Unlike congestion, which carries the risks of incidents and accidents as well as delays, contention need not discourage remote access. Slow download speeds are unlikely to result in the hours of unproductive time a commuter might experience due to unusual levels of congestion, closures, and cancellations, making ICTs the wisest modes during period of severe weather. True, high winds can knock down power lines as soon as block rail tracks with trees. Floods can cause water to seep into telephone cabinets as well as making roads impassable. Yet ICT infrastructure is generally more resilient to severe weather impacts than transport infrastructure.6 And newer broadband technologies not only deliver higher speeds, but are even more resilient than those that preceded them.

In conclusion, as society moves from the motor age into the digital age, ICT will become ever more important for accessing goods and services and for making connections. Transport planners should be incorporating ICTs into their forecasts and appraising them for their potential return on investment, and their ability, in contrast to other modes, to reduce risk, maintain productivity, improve flexibility, and change travel behaviour.

 

  1. Andreev  P, Salomon, Ilan and Pliskin, Nava. (2010) Review: State of teleactivities. Transportation Research Part C: Emerging Technologies 18: 17. And various other articles!
  2. Lyons G. (2015) Transport’s digital age transition. The Journal of Transport and Land Use 8: 1-19.
  3. Tranos E, Reggiani, A., Nijkamp, P. (2013) Accessibility of cities in the digital economy. Cities 30: 59-67. I am now focusing on fixed broadband technology, although there are also parallels in mobile technology.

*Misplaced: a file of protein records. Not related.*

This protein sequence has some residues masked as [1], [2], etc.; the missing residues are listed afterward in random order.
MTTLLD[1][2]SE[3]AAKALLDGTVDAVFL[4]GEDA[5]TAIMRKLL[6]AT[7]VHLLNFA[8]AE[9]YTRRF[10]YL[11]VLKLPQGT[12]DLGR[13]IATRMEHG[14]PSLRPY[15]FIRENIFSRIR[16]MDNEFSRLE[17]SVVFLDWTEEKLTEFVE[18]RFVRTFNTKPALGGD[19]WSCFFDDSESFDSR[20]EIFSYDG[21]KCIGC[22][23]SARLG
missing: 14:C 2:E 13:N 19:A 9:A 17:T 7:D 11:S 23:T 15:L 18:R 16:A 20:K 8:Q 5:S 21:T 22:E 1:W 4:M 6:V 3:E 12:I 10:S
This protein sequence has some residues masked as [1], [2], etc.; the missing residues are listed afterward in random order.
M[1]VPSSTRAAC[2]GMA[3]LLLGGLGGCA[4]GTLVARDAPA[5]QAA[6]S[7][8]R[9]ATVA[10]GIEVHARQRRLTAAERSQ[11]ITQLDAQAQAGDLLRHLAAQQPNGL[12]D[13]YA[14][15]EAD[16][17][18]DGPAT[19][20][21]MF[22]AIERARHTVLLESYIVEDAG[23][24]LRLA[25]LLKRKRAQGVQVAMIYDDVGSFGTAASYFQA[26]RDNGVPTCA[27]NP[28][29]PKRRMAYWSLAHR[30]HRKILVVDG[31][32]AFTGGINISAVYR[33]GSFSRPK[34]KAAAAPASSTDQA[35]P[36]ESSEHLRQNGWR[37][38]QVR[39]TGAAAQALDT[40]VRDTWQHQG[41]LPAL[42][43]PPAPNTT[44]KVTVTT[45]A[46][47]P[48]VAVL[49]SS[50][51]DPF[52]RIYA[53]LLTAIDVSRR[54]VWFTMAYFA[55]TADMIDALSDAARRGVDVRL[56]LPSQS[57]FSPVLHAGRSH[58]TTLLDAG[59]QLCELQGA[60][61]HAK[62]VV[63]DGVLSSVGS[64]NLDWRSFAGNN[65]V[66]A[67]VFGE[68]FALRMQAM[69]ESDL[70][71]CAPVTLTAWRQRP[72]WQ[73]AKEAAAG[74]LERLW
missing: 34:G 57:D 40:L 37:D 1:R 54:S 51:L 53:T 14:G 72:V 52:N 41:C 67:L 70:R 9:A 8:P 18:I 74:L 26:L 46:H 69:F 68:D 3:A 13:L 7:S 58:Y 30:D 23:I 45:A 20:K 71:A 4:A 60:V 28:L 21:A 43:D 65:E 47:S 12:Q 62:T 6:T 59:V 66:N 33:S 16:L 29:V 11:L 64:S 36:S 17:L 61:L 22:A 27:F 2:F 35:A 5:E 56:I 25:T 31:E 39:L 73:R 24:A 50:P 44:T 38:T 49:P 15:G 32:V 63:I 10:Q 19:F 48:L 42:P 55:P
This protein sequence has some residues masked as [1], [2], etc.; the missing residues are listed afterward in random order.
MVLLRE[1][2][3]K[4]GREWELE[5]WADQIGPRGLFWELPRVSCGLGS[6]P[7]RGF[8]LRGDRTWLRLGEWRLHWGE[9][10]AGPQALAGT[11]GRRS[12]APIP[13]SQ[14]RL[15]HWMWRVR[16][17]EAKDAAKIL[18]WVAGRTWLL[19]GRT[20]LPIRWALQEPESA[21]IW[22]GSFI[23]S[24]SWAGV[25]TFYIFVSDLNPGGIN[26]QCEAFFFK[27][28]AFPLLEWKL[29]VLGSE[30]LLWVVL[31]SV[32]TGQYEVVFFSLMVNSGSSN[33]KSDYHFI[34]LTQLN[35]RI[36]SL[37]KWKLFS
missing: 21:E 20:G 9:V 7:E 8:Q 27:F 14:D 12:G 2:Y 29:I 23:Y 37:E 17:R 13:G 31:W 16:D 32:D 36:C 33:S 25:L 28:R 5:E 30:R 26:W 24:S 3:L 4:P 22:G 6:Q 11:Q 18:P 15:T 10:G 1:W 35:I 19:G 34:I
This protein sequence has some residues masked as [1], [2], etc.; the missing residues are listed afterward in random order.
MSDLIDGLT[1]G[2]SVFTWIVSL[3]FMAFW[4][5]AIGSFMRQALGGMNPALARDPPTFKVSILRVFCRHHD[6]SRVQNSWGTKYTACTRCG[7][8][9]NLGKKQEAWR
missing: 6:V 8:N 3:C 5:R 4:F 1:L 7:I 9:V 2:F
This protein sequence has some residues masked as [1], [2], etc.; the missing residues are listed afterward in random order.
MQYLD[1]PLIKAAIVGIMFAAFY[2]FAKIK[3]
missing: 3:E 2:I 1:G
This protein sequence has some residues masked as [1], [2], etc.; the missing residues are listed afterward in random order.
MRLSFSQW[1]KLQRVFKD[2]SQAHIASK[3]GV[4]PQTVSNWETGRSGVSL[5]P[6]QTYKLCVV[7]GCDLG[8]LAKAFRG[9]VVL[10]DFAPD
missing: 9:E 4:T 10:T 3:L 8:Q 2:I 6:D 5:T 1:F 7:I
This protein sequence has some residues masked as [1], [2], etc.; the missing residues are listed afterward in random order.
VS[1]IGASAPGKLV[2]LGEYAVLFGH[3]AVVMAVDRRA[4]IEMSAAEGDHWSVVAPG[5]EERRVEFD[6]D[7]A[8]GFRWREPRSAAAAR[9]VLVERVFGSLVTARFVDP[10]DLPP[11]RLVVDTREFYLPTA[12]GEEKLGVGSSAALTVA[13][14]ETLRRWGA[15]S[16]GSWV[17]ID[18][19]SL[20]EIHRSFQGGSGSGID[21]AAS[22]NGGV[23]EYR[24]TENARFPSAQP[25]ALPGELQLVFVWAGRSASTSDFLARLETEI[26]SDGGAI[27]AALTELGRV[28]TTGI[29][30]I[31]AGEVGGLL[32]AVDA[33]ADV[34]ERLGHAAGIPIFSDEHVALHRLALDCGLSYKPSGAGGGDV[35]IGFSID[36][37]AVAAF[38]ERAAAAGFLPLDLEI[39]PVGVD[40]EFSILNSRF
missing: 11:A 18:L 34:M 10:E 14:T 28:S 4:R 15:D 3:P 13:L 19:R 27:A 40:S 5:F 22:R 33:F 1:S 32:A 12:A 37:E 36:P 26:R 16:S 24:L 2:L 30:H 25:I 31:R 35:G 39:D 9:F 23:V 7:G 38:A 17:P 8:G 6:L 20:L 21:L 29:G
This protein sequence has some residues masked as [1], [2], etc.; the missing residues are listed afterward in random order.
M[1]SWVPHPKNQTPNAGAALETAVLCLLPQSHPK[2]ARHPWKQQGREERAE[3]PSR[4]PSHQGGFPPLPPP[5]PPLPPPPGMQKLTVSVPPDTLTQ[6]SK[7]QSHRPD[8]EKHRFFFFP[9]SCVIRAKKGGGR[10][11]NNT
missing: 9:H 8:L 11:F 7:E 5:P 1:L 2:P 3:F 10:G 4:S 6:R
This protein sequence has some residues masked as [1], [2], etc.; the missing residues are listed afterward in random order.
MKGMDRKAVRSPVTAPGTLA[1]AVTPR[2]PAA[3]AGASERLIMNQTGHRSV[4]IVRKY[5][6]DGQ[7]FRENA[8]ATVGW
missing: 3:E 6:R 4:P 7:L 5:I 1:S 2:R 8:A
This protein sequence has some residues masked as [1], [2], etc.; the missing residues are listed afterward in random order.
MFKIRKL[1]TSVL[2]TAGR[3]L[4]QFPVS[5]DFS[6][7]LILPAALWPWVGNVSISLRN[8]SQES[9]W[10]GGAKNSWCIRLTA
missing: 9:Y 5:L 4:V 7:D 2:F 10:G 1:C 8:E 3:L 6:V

4. (2017) UK Home Broadband Performance. UK fixed-line broadband performance: Research Report. 1-82.
  5. (2014) Infrastructure Report 2014. OfCom, 1-188.
  6. Dawson R. (2016) Chapter 4: Infrastructure. UK Climate Change Risk Assessment 2017: Evidence Report. Committee on Climate Change, 1-111.

 

Mobility vs Accessibility: new evidence for an old debate

I was at a public exhibition many years ago where I was approached by a rather aggressive environmental campaigner. He told me that if public sector transport planners like me really wanted to promote sustainable travel, then we’d all live and work within the same Local Authority area. Everything we did should be local and we shouldn’t really need to go anywhere, and then we wouldn’t be emitting all that carbon travelling. As I lived in another District from where I was working, albeit only 10-12 miles away, I naturally did no more than nod and smile politely.